I am dying to tell you all about my current adventures on the “Becoming Indigenous” course at Schumacher College” – a blissful cross between Harry Potter and the university that you always wanted to go to – but it’ll have to wait! I promised to follow up on my last blog entry, in which I wrote about the impact of witnessing the biodiversity in the Pacific Northwest. I need to close the loop, which means launching into some unsavoury discussion, but stay with me – there is inspiration at the end!
The joy and the sadness of coming face to face with the paucity of wildlife in the UK, Europe, and now the majority of the world. The figures, whilst hard to verify due to the complexity of measuring living systems, are nonetheless staggering – 60% of marine life gone in the last 40 years; as has over half of the Amazon rainforest; species are going extinct, not least due to the loss of habitats stemming from human expansion. That’s not even taking into account climate change…
When faced with the facts about what has been dubbed the “Quintuple Threat” – bio-devastation, overpopulation, Peak Oil, climate change and the underlying culprit of an industrial growth, debt-based economic model that cannot adapt to a sustainable, natural system of growth…decay…regeneration, even if we want it to – most of us feel so overwhelmed, horrified and powerless (how can any one person have any effect in the face of such a monumental challenge?) that we shut down. This first response of denial or distraction is described in Elisabeth Kubler-Ross’s classic work on the cycle we go through in response to grief. “This isn’t happening… It can’t be as bad as all that… If I don’t think about it, it’ll go away…” It is only human to find ways to avoid recognising the devastating consequences of our unchecked industrialisation.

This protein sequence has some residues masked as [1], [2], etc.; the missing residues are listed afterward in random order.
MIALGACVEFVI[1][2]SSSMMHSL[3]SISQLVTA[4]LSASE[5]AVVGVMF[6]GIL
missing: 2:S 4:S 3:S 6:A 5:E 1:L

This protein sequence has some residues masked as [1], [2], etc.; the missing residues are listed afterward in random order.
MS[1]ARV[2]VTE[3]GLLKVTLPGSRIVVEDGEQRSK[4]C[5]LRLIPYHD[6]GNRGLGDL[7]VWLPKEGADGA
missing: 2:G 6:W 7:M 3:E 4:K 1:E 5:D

Next up is anger: “Why is this happening? Who is responsible? How dare they / we continue to act in this ignorant, greedy, crippling way?” Anger is useful – it is the most dynamic of all the emotions and can drive helpful action. It can also generate blame, which in this case may be very useful in terms of targeting the organisations that continue to act against the interests of the environment and consequently all life including humanity’s long term survival. It is most effective when anger can be contained and filtered through a discerning self-reflective attitude that then brings us to a place of taking personal responsibility for our own contribution to the situation and active engagement with the creation of something new.
Joanna Macy’s incredibly powerful and beautiful ‘the Work that Reconnects’ focuses on helping us find the courage to turn and face the reality of our situation. Only by embracing the grief process of feeling the loss and the pain can we move to a place of acceptance, from which we can think effectively and act. Perhaps more importantly, through dropping out of a purely intellect-based approach to solving these problems and embracing the mysterious dimension of emotions, we give the unconscious a portal through which to express itself and contribute its genius to the creative process of reconstructing the way we live.